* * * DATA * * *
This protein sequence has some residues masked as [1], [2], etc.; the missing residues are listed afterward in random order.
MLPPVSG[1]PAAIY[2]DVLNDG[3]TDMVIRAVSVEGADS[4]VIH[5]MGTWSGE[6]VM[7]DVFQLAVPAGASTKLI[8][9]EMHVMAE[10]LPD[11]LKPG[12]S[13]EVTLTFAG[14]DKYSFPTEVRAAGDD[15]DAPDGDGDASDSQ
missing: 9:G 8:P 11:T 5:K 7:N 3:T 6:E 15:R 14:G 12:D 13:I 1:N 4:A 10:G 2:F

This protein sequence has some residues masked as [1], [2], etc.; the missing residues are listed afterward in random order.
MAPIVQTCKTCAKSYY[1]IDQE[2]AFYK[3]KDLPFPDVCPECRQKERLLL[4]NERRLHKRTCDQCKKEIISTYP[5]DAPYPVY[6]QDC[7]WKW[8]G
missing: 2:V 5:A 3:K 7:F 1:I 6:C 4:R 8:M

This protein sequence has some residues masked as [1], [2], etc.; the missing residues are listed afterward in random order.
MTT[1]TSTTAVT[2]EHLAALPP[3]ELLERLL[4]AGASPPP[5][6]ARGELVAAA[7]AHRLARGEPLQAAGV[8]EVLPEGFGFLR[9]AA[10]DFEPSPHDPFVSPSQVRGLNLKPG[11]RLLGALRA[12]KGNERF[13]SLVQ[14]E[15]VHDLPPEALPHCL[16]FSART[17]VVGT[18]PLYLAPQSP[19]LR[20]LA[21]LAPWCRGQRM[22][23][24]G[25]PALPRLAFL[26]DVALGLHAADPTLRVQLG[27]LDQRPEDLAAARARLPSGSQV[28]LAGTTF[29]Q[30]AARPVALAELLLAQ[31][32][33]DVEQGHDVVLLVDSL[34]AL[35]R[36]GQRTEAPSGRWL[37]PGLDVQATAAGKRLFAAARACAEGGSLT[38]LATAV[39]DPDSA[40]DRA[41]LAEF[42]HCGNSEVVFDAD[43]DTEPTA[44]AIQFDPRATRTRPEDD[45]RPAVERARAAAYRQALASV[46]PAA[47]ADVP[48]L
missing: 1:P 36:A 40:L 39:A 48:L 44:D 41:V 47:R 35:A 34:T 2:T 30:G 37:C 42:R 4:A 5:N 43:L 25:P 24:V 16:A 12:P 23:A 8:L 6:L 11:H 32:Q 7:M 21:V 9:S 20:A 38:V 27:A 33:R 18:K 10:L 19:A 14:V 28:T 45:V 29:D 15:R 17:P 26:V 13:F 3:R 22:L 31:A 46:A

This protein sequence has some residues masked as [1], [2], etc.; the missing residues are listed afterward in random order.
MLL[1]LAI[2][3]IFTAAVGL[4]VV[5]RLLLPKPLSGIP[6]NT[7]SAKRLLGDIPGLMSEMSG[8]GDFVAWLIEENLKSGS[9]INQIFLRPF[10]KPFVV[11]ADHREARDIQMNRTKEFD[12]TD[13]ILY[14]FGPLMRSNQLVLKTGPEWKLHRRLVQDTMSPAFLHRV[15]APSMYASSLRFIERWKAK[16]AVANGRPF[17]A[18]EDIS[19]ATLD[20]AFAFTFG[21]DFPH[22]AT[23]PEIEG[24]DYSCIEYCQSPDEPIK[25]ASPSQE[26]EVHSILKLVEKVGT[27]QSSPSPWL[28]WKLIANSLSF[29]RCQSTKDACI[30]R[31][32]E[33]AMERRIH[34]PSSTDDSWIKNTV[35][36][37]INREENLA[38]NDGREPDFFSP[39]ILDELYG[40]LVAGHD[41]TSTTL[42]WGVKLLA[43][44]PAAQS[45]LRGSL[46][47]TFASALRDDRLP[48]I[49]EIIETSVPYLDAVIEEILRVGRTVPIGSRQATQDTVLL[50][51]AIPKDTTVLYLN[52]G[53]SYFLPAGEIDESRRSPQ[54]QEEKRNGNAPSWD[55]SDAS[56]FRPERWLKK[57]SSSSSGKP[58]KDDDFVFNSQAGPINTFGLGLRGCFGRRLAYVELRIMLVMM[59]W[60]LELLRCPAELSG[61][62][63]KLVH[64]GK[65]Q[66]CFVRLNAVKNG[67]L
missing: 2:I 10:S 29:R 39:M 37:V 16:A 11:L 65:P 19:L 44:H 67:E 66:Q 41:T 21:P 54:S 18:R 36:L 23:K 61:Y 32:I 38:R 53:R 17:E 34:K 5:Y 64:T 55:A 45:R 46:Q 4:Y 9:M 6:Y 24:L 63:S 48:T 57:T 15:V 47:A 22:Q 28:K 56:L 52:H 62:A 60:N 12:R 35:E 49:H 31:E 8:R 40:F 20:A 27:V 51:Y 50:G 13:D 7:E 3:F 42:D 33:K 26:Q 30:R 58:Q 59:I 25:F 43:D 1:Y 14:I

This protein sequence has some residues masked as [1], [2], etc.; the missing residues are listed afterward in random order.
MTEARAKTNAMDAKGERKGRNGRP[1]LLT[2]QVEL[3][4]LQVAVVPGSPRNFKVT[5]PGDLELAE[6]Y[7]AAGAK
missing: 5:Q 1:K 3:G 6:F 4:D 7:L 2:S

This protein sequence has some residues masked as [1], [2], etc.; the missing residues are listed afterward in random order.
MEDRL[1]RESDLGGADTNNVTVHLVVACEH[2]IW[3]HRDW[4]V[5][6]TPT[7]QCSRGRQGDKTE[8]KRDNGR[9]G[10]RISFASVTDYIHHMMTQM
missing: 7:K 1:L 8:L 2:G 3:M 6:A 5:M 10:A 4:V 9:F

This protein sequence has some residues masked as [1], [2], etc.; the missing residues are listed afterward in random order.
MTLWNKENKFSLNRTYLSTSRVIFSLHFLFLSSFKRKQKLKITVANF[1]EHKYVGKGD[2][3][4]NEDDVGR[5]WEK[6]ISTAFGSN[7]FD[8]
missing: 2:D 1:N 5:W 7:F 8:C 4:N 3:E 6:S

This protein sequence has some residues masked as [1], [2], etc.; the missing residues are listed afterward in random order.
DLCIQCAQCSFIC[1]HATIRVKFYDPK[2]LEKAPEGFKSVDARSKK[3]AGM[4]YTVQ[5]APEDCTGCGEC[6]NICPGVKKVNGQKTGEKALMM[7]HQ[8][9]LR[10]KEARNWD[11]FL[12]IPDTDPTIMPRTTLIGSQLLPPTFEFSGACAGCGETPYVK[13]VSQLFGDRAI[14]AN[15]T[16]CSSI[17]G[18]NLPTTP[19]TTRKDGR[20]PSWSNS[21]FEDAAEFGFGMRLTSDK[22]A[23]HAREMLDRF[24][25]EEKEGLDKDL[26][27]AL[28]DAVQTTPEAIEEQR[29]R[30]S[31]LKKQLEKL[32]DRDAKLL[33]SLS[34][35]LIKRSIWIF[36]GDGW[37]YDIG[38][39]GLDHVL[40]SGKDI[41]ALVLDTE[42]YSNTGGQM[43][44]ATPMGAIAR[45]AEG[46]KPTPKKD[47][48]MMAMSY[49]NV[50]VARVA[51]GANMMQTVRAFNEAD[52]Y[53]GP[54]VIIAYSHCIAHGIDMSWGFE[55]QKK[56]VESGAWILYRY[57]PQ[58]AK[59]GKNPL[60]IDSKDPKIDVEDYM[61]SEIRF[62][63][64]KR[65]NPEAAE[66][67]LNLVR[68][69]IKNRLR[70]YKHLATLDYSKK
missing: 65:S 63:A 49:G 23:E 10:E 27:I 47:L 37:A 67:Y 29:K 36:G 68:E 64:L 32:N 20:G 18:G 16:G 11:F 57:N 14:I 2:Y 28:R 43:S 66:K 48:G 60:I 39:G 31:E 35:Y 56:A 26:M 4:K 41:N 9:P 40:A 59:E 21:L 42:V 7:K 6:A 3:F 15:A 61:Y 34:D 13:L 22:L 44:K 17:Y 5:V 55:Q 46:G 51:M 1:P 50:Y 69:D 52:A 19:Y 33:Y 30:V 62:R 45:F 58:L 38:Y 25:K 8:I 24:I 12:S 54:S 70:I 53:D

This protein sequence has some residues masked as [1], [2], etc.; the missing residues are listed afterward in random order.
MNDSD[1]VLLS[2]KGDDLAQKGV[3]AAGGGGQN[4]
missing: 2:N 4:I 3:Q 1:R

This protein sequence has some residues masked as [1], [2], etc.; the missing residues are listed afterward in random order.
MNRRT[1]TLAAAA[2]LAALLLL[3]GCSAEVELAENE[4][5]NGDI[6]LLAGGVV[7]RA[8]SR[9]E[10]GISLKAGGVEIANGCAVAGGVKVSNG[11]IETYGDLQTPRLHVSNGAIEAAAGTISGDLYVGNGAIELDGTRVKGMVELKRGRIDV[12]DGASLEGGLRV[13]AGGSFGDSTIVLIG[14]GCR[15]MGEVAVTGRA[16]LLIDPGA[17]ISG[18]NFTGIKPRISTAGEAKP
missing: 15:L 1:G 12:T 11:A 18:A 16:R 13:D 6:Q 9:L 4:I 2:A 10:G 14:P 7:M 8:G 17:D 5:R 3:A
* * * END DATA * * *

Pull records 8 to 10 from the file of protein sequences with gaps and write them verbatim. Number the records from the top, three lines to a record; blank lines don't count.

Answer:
This protein sequence has some residues masked as [1], [2], etc.; the missing residues are listed afterward in random order.
DLCIQCAQCSFIC[1]HATIRVKFYDPK[2]LEKAPEGFKSVDARSKK[3]AGM[4]YTVQ[5]APEDCTGCGEC[6]NICPGVKKVNGQKTGEKALMM[7]HQ[8][9]LR[10]KEARNWD[11]FL[12]IPDTDPTIMPRTTLIGSQLLPPTFEFSGACAGCGETPYVK[13]VSQLFGDRAI[14]AN[15]T[16]CSSI[17]G[18]NLPTTP[19]TTRKDGR[20]PSWSNS[21]FEDAAEFGFGMRLTSDK[22]A[23]HAREMLDRF[24][25]EEKEGLDKDL[26][27]AL[28]DAVQTTPEAIEEQR[29]R[30]S[31]LKKQLEKL[32]DRDAKLL[33]SLS[34][35]LIKRSIWIF[36]GDGW[37]YDIG[38][39]GLDHVL[40]SGKDI[41]ALVLDTE[42]YSNTGGQM[43][44]ATPMGAIAR[45]AEG[46]KPTPKKD[47][48]MMAMSY[49]NV[50]VARVA[51]GANMMQTVRAFNEAD[52]Y[53]GP[54]VIIAYSHCIAHGIDMSWGFE[55]QKK[56]VESGAWILYRY[57]PQ[58]AK[59]GKNPL[60]IDSKDPKIDVEDYM[61]SEIRF[62][63][64]KR[65]NPEAAE[66][67]LNLVR[68][69]IKNRLR[70]YKHLATLDYSKK
missing: 65:S 63:A 49:G 23:E 10:E 27:I 47:L 37:A 67:Y 29:K 36:G 68:E 64:L 32:N 20:G 18:G 16:G 11:F 57:N 14:I 2:Y 28:R 43:S 66:K 48:G 60:I 39:G 31:E 35:Y 56:A 26:M 4:K 41:N 9:P 40:A 59:E 21:L 42:V 7:K 6:A 3:F 15:A 61:Y 34:D 13:L 22:L 44:K 17:Y 5:V 55:Q 46:G 51:M 1:P 50:Y 69:D 52:A 19:Y 33:Y 30:V 62:R 45:F 58:L 38:Y 25:K 8:I 24:I 12:S 54:S 70:I 53:D

This protein sequence has some residues masked as [1], [2], etc.; the missing residues are listed afterward in random order.
MNDSD[1]VLLS[2]KGDDLAQKGV[3]AAGGGGQN[4]
missing: 2:N 4:I 3:Q 1:R

This protein sequence has some residues masked as [1], [2], etc.; the missing residues are listed afterward in random order.
MNRRT[1]TLAAAA[2]LAALLLL[3]GCSAEVELAENE[4][5]NGDI[6]LLAGGVV[7]RA[8]SR[9]E[10]GISLKAGGVEIANGCAVAGGVKVSNG[11]IETYGDLQTPRLHVSNGAIEAAAGTISGDLYVGNGAIELDGTRVKGMVELKRGRIDV[12]DGASLEGGLRV[13]AGGSFGDSTIVLIG[14]GCR[15]MGEVAVTGRA[16]LLIDPGA[17]ISG[18]NFTGIKPRISTAGEAKP
missing: 15:L 1:G 12:T 11:A 18:A 16:R 13:D 6:Q 9:L 4:I 2:A 10:G 14:P 7:M 8:G 17:D 5:R 3:A